Island of Bones by Imogen Robertson -- another book in the Westerman Crowther mystery series; this one has the twosome plus Mrs. Westerman's young son Stephen, traveling to the north of England to the place Mr. Crowther grew up. A skeleton was found in a grave - an additional body - and the pair are asked to solve the mystery.
These Healing Hills by Ann Gabhart -- an easy read. This book is about Francine, a nurse midwife, who left her home in Ohio to work among the mountain people. She is warned not to get too close to them, but that's hard for her to do.
Ties that Bind by Marie Bostwick -- these Cobbled Court Quilts novels are often good to read at parks or the children's museum while the kids are visiting. So, when they both came to visit, I checked this out of the library. And it was a good read while I kept one eye on the kids. This book focused more on Margot, the quilter friend who never married, and was celebrating her fortieth birthday at the beginning of the book. Also, the reader is introduced to the new pastor in town, Philippa. I enjoyed this book; it was sweet.
The Woman in Cabin 10 by Ruth Ware -- I read this mostly because my friend Amber started a new blog and she's discussing it a few chapters at a time. It was an exciting read!
The Other Alcott by Elise Hooper -- an interesting story about a less-famous Alcott sister, May, who pursues art lessons in Europe. I got this from my Amazon Wishlist. Pretty good story.
And After the Fire by Lauren Belfer -- When Susanna Kessler's uncle dies, she finds a Bach composition among his papers, along with a note about how her uncle killed someone after the war (in Germany) and came into possession of the composition. Told from today through Susanna and expert consultants, and through how the composition came to be in that house in Weimar.
Bread of Angels by Tessa Afshar -- a novel about Lydia, seller of purple, from the book of Acts (chapter 16). An interesting way to learn more about Lydia's possible life
Circle of Shadows by Imogen Robertson -- the final book that my library has in the Crowther-Westerman murder mysteries; this time the pair travel to a fictional place in the German Kingdom after Harriet's brother in law is held in connection to a murder
Roamin' & Restin' Wtih the Roamin' Man of the Smoky Mountains by Wiley Oakley -- we bought this at the Clingman Dome gift shop recently. It was neat reading about this man's experience growing up in the Smokies, and of his travels in some areas we are familiar with (LeConte, the Chimneys, Gatlinburg, Sugarland, and so forth). But they left everything as he wrote it so you get sentences like this: "I dident want the dog to wool the opsam or chew it for the sent would git in the dogs nose and then he couldnt smell very good." (pg. 90)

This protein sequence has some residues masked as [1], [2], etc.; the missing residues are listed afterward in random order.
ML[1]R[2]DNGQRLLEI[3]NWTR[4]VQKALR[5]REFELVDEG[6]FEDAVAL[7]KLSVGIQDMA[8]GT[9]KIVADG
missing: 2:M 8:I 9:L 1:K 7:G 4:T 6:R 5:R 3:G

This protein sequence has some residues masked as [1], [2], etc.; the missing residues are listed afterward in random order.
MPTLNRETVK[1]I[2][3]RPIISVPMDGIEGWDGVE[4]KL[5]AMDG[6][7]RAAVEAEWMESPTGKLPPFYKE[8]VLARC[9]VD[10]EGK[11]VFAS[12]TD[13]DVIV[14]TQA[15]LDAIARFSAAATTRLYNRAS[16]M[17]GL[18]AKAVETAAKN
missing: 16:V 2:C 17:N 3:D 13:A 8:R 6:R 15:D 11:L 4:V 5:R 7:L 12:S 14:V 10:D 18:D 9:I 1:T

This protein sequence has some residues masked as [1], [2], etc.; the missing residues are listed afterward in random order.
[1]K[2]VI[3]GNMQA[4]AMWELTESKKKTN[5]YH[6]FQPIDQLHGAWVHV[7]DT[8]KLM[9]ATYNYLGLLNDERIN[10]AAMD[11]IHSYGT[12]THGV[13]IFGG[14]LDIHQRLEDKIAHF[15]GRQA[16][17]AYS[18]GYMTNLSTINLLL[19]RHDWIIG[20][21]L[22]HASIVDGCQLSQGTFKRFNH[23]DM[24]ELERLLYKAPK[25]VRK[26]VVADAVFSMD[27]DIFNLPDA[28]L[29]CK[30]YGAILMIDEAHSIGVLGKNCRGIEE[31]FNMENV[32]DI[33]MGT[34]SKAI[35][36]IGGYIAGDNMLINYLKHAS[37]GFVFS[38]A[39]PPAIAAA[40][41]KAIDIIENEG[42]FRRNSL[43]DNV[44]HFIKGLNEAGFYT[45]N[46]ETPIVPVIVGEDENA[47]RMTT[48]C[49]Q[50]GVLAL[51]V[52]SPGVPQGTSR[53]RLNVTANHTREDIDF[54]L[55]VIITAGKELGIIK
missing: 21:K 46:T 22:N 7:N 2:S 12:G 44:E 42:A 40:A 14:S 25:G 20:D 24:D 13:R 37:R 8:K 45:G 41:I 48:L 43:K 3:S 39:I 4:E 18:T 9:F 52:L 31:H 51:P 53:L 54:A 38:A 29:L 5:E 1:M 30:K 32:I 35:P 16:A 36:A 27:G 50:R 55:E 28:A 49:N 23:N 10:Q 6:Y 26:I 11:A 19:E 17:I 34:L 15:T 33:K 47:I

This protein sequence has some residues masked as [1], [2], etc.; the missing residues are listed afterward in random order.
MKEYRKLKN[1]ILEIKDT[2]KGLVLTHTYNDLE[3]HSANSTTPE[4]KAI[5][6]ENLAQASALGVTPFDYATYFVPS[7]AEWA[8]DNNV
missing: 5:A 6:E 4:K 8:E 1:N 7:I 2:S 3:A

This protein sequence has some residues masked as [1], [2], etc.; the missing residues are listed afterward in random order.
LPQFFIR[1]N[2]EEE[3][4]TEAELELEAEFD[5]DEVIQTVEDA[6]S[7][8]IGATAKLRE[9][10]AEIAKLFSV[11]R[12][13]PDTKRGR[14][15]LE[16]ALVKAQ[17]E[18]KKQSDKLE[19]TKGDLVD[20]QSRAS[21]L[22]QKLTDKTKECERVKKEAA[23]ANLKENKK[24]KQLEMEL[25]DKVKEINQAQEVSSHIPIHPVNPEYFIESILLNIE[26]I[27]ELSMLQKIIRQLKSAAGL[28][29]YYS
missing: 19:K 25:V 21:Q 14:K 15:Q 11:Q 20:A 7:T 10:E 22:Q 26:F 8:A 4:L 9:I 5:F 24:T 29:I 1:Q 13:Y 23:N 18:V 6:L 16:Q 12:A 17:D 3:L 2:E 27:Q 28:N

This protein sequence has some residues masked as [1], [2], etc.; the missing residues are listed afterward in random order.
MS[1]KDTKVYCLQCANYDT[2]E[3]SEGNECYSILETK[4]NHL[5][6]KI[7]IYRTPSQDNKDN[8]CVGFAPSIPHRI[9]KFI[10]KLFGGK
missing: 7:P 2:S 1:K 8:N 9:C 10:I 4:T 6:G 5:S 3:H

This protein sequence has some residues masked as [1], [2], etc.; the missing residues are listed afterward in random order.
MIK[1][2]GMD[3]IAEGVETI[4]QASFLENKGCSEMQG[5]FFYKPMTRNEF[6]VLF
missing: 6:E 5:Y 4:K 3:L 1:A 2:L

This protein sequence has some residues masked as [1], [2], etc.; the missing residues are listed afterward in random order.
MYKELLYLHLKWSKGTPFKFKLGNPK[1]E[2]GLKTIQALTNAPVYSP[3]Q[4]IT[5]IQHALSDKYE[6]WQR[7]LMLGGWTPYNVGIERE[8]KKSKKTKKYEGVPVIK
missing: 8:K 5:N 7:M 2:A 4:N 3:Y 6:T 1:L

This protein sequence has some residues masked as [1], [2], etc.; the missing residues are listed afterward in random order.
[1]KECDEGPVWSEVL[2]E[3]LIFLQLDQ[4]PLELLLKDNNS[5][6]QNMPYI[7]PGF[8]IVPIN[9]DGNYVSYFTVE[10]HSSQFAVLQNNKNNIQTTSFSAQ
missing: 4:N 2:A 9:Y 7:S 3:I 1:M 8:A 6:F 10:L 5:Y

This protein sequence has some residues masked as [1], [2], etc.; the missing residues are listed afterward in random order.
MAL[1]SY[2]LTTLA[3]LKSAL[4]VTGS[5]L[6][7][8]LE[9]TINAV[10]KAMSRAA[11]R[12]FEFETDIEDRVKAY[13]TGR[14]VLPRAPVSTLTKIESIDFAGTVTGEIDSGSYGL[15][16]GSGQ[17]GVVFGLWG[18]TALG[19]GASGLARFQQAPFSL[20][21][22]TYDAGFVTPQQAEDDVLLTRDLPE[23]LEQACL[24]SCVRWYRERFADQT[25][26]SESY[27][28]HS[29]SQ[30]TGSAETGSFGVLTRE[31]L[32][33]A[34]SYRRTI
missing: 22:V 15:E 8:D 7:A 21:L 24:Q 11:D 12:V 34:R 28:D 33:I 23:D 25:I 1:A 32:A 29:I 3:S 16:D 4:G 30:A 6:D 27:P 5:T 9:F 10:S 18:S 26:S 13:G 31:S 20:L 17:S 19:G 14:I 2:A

Let Them Eat Cake by Sandra Byrd -- a rather cute, easy-to-read book about the Francophile Lexi as she tries to get a dream job after graduating from college. She ends up working in a French bakery. This was a nice read after a few heavier books.
The Second Sister by Marie Bostwick -- Lucy is in the final stages of a presidential campaign when this book opens. Her sister Alice keeps calling in the middle of the night, to talk, make plans for Christmas, to invite Lucy home to Door County, Wisconsin. Soon Lucy ends up back home and rediscovers people she left behind when she departed this rural area after high school.
This Rock by Robert Morgan -- I've read several books now touching on these characters. This one spoke in alternate voices of Muir and his mother, Ginny. Both describe Muir's rocky relationship with his brother Moody, and his zeal to make something of himself in this mountain community. I'm always left amazed at how hard these people work!
To Die For by Sandra Byrd -- a story of Anne Boleyn as told from her friend Margaret "Meg" Wyatt (whom in the Author's Note, it was noted that Meg was really Anne, but she didn't want to use Anne to avoid confusion so... Meg). I've read a few historical fiction books about Anne Boleyn so it was good to read another even though much of her story is familiar.
The Road Home by Beverly Lewis -- an easy read about Lena Rose's parents' sudden death and the splitting of her and her siblings. Lena Rose is offered a sewing position in her father's cousin's house, but it's 500 miles away from her siblings in Michigan.